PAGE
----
Stephen Chrisomalis, an anthropologist at Wayne State University who
once ran also runs the site Forthright’s Phrontistery (which I wrote about here), now also has a blog Glossographia (“Anthropology, linguistics, and prehistory”), whose latest post is a very interesting examination of the history of the word chairperson. He writes:
A couple of weeks ago I started making some open notes here about a potential student project on word histories for use in my undergraduate teaching, which I am tentatively calling the Lexiculture Project. My desired learning outcomes for this course include a) getting students to discover or awaken whatever love of language; b) to get essentially untrained (budding?) linguists to be able to ask and answer interesting questions about language and culture in topics of interest to them. While my students (mainly anthropology majors with a smattering of linguists and others) aren’t mostly ready to undertake original research in most areas, they can certainly be taught the research skills needed to investigate word histories.
Sounds like a great course! At any rate, he decided to use chairperson as a research topic, hoping to antedate the OED’s first citation from 1971 (Israel Shenker, New York Times, Aug 29, 58 “Instead of turning up as chairman or chairlady, each will have been transmuted into a sexually obscure ‘chairperson'”).
I didn’t expect much, maybe to find a few from the 60s, then move on with my demonstration of other techniques. The usual Googlery didn’t produce much of interest – not least because of the wacky metadata in Google Books and Google News Archive, producing thousands upon thousands of misdated records and more than one feisty embuggerance. (Oh, and PS, Google, when I search for chairperson do not show me results for chairman automatically.) I cursed once or twice at the Great God of Search, against my normal classroom practice (uhh … you can stop laughing now.) But Proquest, oh, sweet Proquest, how you came through for me. So instead of 1971, we have the following four early attestations:
1899 Washington Post Jul 15, pg. 6 “Indignant Womanhood”
“Madame Chairperson,” exclaimed the delegate, earnestly, “I feel the force of all that has been said concerning the necessity for us, the women of the nation, to nominate a clean candidate!”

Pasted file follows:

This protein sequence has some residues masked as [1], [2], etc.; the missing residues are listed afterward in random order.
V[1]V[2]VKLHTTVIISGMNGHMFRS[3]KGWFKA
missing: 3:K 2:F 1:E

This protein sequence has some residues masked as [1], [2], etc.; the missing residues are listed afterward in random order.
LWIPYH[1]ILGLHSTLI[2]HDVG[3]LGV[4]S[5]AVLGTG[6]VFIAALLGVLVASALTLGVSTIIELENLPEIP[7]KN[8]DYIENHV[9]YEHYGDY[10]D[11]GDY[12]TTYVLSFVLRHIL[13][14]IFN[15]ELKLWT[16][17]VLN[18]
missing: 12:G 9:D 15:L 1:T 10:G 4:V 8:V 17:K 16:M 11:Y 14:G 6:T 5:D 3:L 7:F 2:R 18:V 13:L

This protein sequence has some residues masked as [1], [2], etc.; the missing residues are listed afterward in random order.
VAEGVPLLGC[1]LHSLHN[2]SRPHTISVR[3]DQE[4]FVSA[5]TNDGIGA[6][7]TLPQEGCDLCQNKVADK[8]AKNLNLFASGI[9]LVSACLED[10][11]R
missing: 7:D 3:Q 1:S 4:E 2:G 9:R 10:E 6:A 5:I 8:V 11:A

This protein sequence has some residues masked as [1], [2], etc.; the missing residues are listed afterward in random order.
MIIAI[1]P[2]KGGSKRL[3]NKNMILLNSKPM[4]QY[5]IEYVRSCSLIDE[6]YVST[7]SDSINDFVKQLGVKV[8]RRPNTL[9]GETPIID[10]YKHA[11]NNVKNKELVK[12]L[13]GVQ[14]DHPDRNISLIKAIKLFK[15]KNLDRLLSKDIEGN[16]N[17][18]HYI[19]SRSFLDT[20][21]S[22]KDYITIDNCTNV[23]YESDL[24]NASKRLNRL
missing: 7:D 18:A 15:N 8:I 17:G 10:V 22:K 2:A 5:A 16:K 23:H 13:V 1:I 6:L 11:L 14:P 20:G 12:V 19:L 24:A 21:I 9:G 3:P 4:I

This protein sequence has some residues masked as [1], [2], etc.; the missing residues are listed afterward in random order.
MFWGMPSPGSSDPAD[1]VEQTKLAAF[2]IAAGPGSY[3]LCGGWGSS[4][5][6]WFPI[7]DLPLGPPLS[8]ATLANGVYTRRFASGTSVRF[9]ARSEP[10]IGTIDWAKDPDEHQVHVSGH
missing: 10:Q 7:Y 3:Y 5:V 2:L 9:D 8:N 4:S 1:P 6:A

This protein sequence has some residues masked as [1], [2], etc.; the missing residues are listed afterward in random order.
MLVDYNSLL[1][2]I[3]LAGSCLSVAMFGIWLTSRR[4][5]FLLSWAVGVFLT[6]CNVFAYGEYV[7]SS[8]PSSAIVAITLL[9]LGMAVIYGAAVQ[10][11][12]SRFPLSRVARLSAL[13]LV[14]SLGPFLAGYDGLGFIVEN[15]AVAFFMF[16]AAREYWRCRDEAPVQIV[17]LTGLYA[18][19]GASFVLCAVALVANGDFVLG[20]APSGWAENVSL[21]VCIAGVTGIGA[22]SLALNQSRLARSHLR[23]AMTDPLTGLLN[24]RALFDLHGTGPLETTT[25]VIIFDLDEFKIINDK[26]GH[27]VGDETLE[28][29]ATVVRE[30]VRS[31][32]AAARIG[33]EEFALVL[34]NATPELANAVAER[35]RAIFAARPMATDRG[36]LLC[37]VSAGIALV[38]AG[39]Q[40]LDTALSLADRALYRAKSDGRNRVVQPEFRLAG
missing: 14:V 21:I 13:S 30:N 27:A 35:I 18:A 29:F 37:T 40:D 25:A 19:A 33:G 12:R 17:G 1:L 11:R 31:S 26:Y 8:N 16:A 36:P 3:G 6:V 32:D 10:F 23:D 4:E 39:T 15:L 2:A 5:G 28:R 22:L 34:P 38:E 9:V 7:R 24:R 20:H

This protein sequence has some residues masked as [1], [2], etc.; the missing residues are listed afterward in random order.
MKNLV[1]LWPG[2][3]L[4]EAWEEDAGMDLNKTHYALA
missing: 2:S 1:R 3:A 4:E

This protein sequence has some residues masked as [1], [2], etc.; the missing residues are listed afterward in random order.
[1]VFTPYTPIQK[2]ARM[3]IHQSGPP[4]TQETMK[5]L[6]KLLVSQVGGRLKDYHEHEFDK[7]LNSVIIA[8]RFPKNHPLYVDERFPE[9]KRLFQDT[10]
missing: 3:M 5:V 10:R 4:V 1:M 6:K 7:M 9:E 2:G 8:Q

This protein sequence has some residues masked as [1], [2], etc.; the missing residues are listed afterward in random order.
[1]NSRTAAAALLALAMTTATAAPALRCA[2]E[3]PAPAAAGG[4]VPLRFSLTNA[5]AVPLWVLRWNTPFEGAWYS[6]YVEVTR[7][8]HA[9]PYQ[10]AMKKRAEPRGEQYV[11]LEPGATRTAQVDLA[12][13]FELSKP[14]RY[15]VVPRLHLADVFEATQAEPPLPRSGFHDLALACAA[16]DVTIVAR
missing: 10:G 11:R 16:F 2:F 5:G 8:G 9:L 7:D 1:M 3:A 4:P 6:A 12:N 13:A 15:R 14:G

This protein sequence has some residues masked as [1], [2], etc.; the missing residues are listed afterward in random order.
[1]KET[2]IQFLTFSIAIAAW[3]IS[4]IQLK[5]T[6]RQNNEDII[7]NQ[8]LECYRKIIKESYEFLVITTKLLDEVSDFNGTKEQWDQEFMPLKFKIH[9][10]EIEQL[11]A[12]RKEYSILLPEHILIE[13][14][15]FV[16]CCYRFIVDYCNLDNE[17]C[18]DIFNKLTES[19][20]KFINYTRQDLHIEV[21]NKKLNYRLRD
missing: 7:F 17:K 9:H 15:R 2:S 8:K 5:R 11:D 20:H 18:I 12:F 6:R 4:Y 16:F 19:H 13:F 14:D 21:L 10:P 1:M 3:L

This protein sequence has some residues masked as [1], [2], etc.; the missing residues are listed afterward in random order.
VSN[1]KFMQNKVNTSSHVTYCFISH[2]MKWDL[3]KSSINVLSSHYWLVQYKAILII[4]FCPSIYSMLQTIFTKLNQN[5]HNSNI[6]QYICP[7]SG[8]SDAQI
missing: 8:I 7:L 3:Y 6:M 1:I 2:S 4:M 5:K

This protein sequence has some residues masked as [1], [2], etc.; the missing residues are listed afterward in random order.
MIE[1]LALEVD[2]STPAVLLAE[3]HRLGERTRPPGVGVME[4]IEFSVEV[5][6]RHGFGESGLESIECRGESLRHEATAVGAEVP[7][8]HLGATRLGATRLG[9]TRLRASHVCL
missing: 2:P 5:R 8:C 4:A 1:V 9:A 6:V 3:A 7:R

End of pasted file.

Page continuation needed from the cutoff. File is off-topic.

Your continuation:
1899 The Philistine: A Periodical of Protest Dec 1899, 10(1), pg. A32
NOTICE – Members of the East Aurora Don’t Worry Club are notified that there will be no more meetings until Mrs. Grubbins, the Chairperson, returns from the Sanatorium.
1902 The Philistine: A Periodical of Protest Sep 1902, 15(4), pg. 126
The answer is, I think, that a passion for the Chairperson is hardly possible when any moment you may be ruled out of order, and ordered to take your seat.
1910 Puck Aug 3, p. 68
“Madame Chairperson,” she shouted, “this measure is maternalism, plain and simple!”
All four of these quotations are clearly linked to first-wave feminism, the movement (to oversimplify grossly) for political rights such as the vote led by feminists in the late 19th and early 20th centuries. And of course (it almost goes without saying), all four instances are used to describe women – no man is described as a ‘chairperson’ until the 1970s. The first (WaPo) quotation actually is a quotation taken from the (sadly, undigitized) Detroit Journal – my Wayne State students were thrilled to find that chairperson first occurred in a Detroit publication! But the article is no feminist tract, but rather a jocular commentary on first-wave feminists, entitled ‘Indignant Womanhood’.
He goes on to say that the most interesting thing is that “I can find literally no further attestations of the word for over half a century”:
After 1910, we have no further ‘chairperson’ until 1970, when once again (as in 1899) it appeared in the Washington Post, this time associated with Betty Friedan, who used the term to describe herself. After that point, ‘chairperson’ occurs regularly up to the present, although the Corpus of Historical American English data suggest that it is being replaced by ‘chair’ as the gender-neutral form.
We live in a great age of lexicography, and I look forward to many more such discoveries.